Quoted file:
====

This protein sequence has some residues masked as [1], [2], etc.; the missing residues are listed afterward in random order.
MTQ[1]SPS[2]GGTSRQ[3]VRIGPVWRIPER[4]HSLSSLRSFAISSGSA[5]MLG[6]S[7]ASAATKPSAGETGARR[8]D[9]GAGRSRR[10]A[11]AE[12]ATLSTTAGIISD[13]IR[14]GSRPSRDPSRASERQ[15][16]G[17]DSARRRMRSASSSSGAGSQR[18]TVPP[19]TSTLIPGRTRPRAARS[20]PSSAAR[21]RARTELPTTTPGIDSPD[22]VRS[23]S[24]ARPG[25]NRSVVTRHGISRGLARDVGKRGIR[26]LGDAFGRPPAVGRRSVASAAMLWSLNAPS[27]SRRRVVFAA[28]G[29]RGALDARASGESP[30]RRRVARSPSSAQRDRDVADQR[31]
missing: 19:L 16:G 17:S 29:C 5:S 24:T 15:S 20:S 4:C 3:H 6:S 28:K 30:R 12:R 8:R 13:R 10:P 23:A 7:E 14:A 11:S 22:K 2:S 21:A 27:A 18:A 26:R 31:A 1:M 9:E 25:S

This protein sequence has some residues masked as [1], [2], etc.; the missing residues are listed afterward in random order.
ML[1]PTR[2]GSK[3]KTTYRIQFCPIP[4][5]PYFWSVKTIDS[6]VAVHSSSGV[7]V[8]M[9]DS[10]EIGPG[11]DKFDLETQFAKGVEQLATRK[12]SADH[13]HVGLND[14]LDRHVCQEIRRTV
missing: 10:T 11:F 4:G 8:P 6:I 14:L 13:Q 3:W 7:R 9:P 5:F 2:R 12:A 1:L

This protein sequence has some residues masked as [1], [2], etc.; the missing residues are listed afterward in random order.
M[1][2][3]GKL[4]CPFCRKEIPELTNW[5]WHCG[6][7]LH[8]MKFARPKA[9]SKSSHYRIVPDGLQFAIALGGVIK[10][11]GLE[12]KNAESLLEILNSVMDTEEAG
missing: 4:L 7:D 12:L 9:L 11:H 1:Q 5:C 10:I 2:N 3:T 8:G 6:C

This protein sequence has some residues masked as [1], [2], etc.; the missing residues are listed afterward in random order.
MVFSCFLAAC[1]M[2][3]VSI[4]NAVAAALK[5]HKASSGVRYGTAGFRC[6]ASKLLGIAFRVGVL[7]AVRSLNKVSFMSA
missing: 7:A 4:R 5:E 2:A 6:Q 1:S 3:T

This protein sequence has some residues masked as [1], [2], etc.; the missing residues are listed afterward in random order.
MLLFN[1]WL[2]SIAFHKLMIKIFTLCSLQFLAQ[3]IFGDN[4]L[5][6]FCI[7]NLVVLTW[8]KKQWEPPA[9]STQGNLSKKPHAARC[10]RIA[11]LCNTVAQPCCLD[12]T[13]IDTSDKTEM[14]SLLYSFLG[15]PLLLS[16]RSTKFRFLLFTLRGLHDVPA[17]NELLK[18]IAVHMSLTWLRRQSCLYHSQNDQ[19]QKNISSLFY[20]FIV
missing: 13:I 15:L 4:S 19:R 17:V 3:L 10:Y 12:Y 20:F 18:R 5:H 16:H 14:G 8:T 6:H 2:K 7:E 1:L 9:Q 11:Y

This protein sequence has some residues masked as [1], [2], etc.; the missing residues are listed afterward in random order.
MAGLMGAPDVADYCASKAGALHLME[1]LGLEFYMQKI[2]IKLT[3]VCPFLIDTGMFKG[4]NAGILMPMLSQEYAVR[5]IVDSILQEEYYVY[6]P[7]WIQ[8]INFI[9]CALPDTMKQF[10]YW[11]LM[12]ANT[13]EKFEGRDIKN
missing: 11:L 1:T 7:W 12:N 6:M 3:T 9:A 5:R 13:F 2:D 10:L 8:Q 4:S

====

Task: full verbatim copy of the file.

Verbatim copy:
This protein sequence has some residues masked as [1], [2], etc.; the missing residues are listed afterward in random order.
MTQ[1]SPS[2]GGTSRQ[3]VRIGPVWRIPER[4]HSLSSLRSFAISSGSA[5]MLG[6]S[7]ASAATKPSAGETGARR[8]D[9]GAGRSRR[10]A[11]AE[12]ATLSTTAGIISD[13]IR[14]GSRPSRDPSRASERQ[15][16]G[17]DSARRRMRSASSSSGAGSQR[18]TVPP[19]TSTLIPGRTRPRAARS[20]PSSAAR[21]RARTELPTTTPGIDSPD[22]VRS[23]S[24]ARPG[25]NRSVVTRHGISRGLARDVGKRGIR[26]LGDAFGRPPAVGRRSVASAAMLWSLNAPS[27]SRRRVVFAA[28]G[29]RGALDARASGESP[30]RRRVARSPSSAQRDRDVADQR[31]
missing: 19:L 16:G 17:S 29:C 5:S 24:T 15:S 20:S 4:C 3:H 6:S 28:K 30:R 12:R 8:R 13:R 10:P 23:A 7:E 14:A 11:S 22:K 2:S 21:A 27:A 18:A 26:R 31:A 1:M 9:E 25:S

This protein sequence has some residues masked as [1], [2], etc.; the missing residues are listed afterward in random order.
ML[1]PTR[2]GSK[3]KTTYRIQFCPIP[4][5]PYFWSVKTIDS[6]VAVHSSSGV[7]V[8]M[9]DS[10]EIGPG[11]DKFDLETQFAKGVEQLATRK[12]SADH[13]HVGLND[14]LDRHVCQEIRRTV
missing: 10:T 11:F 4:G 8:P 6:I 14:L 13:Q 3:W 7:R 9:P 5:F 2:R 12:A 1:L

This protein sequence has some residues masked as [1], [2], etc.; the missing residues are listed afterward in random order.
M[1][2][3]GKL[4]CPFCRKEIPELTNW[5]WHCG[6][7]LH[8]MKFARPKA[9]SKSSHYRIVPDGLQFAIALGGVIK[10][11]GLE[12]KNAESLLEILNSVMDTEEAG
missing: 4:L 7:D 12:L 9:L 11:H 1:Q 5:C 10:I 2:N 3:T 8:G 6:C

This protein sequence has some residues masked as [1], [2], etc.; the missing residues are listed afterward in random order.
MVFSCFLAAC[1]M[2][3]VSI[4]NAVAAALK[5]HKASSGVRYGTAGFRC[6]ASKLLGIAFRVGVL[7]AVRSLNKVSFMSA
missing: 7:A 4:R 5:E 2:A 6:Q 1:S 3:T

This protein sequence has some residues masked as [1], [2], etc.; the missing residues are listed afterward in random order.
MLLFN[1]WL[2]SIAFHKLMIKIFTLCSLQFLAQ[3]IFGDN[4]L[5][6]FCI[7]NLVVLTW[8]KKQWEPPA[9]STQGNLSKKPHAARC[10]RIA[11]LCNTVAQPCCLD[12]T[13]IDTSDKTEM[14]SLLYSFLG[15]PLLLS[16]RSTKFRFLLFTLRGLHDVPA[17]NELLK[18]IAVHMSLTWLRRQSCLYHSQNDQ[19]QKNISSLFY[20]FIV
missing: 13:I 15:L 4:S 19:R 17:V 3:L 10:Y 12:Y 20:F 18:R 5:H 16:H 14:G 8:T 6:H 2:K 7:E 1:L 9:Q 11:Y

This protein sequence has some residues masked as [1], [2], etc.; the missing residues are listed afterward in random order.
MAGLMGAPDVADYCASKAGALHLME[1]LGLEFYMQKI[2]IKLT[3]VCPFLIDTGMFKG[4]NAGILMPMLSQEYAVR[5]IVDSILQEEYYVY[6]P[7]WIQ[8]INFI[9]CALPDTMKQF[10]YW[11]LM[12]ANT[13]EKFEGRDIKN
missing: 11:L 1:T 7:W 12:N 6:M 3:T 9:A 5:R 13:F 2:D 10:L 8:Q 4:S